The Millennium Summit held at the United Nations in 2000 set out 8 ambitious goals to be achieved by 2015. Fifteen years on, YouGov asked its UK Opinion Formers panel - which draws leaders from the worlds of business, politics, the media, charities, public sector and academia among others - how far they think the UN has come since setting those lofty goals.
A little over two-fifths (43%) of around 700 Opinion Formers polled think that the United Nations’ Millennium Development Goals were a good thing, however tellingly 52% just aren’t sure. Indeed, a follow-up question asking about familiarity with the Goals found that only 22% are either very or fairly familiar with them, although this more informed group largely view the Goals as a ‘good thing’ (86%).
Broadly, perceptions as to the progress towards meeting the Development Goals are mixed. Of the eight goals outlined back in 2000, Opinion Formers perceive that the greatest success has been in combating HIV/AIDs, malaria and other disease (53%), reducing child mortality (40%) and improving maternal health (35%). By contrast, the area where the least success is perceived is ensuring environmental stability – only 8% say that progress in this area had been ‘quite or very successful’.
Among those familiar however, the positive perception of progress in these areas rises. Four-fifths (81%) feel that progress has been made in combating HIV/AIDS, malaria and other diseases, with 64% seeing progress on both the reduction of child mortality and improvements in maternal health.
However, the perception of failure is also more acutely felt with this more familiar group. Three-quarters (76%) perceive little or no success in ensuring environment stability, compared with 43% amongst those unfamiliar with the Goals. Over half (53%) do not perceive much success in eradicating extreme poverty and hunger, compared with a slightly lower 46% who are unfamiliar with the Goals.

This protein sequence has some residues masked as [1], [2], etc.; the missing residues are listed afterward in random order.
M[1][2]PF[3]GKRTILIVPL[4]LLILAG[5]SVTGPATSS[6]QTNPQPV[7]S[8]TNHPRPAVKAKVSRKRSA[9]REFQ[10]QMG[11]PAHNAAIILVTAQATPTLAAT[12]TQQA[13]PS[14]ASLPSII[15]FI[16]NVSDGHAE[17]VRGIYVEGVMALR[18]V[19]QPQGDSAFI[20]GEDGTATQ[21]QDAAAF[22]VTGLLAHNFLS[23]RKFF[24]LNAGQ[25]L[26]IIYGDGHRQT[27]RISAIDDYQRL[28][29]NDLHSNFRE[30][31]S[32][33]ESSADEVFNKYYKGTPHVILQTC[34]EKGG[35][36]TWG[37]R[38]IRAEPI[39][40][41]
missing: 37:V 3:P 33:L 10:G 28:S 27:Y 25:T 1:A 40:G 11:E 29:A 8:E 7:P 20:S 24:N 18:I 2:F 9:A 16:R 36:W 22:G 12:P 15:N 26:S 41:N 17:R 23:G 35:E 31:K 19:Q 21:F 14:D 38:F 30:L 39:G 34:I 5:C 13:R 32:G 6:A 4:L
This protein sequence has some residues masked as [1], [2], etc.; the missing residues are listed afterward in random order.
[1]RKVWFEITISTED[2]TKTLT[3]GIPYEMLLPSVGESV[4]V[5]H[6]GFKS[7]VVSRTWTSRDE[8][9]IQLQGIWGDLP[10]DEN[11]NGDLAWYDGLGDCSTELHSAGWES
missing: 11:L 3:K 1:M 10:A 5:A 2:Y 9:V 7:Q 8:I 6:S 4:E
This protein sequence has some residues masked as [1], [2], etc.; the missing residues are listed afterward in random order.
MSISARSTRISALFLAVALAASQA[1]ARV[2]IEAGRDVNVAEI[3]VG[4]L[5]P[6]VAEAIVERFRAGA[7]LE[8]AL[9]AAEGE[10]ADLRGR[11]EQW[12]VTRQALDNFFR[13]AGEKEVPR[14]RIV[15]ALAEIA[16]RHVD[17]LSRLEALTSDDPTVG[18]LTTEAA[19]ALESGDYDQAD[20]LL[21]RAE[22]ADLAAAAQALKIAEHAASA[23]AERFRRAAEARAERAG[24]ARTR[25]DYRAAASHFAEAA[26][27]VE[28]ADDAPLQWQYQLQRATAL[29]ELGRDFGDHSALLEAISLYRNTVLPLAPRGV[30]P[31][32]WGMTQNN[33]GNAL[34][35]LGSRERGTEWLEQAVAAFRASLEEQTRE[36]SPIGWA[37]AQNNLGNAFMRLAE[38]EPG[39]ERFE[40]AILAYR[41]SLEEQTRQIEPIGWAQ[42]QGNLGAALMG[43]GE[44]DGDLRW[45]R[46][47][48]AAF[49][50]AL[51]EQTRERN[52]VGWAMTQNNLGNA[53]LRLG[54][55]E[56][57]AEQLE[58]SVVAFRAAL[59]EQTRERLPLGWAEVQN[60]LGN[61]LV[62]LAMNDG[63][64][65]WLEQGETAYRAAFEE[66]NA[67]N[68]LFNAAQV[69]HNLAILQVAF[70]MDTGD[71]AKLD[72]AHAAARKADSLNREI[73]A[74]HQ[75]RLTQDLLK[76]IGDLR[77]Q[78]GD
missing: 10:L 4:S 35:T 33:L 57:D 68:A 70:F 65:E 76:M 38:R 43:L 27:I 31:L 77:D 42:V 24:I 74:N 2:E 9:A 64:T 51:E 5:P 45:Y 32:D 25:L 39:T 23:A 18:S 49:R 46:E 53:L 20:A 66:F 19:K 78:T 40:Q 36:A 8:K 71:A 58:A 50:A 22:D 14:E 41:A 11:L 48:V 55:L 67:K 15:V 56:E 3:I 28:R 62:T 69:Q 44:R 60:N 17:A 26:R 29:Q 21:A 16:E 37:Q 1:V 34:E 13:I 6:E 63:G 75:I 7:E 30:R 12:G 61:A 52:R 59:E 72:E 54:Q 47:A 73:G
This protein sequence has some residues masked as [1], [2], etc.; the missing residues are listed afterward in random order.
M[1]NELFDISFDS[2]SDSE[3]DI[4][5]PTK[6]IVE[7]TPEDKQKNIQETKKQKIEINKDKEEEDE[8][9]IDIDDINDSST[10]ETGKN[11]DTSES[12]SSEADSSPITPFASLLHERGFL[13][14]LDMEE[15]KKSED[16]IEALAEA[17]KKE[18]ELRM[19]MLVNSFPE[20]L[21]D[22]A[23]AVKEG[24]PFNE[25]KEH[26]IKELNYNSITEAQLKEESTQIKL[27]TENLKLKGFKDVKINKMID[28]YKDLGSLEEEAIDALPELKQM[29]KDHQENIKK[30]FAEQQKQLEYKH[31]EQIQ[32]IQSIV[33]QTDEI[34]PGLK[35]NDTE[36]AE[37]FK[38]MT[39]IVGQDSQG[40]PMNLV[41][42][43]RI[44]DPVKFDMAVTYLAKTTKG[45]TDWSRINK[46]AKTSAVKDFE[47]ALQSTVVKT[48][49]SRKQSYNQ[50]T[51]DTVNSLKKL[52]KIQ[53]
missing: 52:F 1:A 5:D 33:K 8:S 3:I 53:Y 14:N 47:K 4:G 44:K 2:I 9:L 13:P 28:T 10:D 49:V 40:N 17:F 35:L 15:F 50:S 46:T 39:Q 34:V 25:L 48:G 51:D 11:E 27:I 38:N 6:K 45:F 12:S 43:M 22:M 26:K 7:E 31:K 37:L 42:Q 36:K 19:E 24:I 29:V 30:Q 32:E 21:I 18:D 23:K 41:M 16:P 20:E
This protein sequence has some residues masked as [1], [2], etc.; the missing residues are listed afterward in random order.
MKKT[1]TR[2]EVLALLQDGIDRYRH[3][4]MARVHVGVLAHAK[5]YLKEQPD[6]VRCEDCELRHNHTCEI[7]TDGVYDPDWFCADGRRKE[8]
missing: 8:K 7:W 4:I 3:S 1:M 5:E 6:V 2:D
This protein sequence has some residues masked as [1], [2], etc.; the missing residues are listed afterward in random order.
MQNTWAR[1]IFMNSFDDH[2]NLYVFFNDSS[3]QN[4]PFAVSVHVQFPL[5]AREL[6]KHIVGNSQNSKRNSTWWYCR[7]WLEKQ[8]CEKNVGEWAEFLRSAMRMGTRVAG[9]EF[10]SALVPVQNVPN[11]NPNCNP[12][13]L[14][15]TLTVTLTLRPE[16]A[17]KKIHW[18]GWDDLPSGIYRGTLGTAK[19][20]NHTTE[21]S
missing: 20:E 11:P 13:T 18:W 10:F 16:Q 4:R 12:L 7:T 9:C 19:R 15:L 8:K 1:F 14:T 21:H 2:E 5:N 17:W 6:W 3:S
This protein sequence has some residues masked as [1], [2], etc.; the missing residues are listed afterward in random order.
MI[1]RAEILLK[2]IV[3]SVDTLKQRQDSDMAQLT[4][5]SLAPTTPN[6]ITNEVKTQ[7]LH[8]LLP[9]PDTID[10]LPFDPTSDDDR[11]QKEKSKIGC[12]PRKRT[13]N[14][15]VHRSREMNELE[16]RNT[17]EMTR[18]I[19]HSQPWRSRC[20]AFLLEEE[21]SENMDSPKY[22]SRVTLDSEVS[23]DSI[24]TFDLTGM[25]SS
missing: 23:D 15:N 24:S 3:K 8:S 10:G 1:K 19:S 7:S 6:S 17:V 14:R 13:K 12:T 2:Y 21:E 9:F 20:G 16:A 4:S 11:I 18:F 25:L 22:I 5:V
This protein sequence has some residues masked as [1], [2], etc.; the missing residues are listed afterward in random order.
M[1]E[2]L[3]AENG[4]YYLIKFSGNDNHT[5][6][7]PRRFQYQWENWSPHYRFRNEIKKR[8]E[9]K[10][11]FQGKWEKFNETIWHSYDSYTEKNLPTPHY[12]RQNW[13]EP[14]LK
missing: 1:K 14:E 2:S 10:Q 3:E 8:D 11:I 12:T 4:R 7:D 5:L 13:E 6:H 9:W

When asked who, or what, has made the greatest contribution to progress on the Development Goals, 16% think that NGOs and individual philanthropists have made the single greatest contribution, rising to 21% among the familiar Opinion Formers. Just 7% feel that the single greatest contribution is that of UN run development programmes themselves, although this does rise to 15% among those familiar. This could either be a missed opportunity on the UN’s part to publicise its good work, or a worrying indictment of the UN’s failure to contribute effectively toward its aims.
Indeed, factors which may be considered beyond the UN’s control such as advances in technology (12%), improved governance (8%) and interconnected global markets (8%) have had more of an impact on the successes achieved toward the Development Goals’ aims than the UN’s own programmes, according to Opinion Formers. However, what this fails to highlight is that in attempting to address the Goals, the UN has formed partnerships with governments and the private sector to secure the resources needed to do so, meaning that the UN may well have played a less visible role in many of these factors.
With the deadline now over for the original Development Goals, the UN is seeking to outline a new sustainable development programme, which will again seek to “end poverty, protect the planet, and ensure prosperity for all”. It will be interesting to see how these new changes in policy will be viewed amongst Opinion Formers in the future as we continue to track its progress.
YouGov completed online interviews with 701 Opinion Formers from its UK Opinion Formers Panel between the 15th and 24th April 2015. Opinion Formers are leaders in their field from business, media, politics, NGOs, academia and beyond. The figures have not been weighted.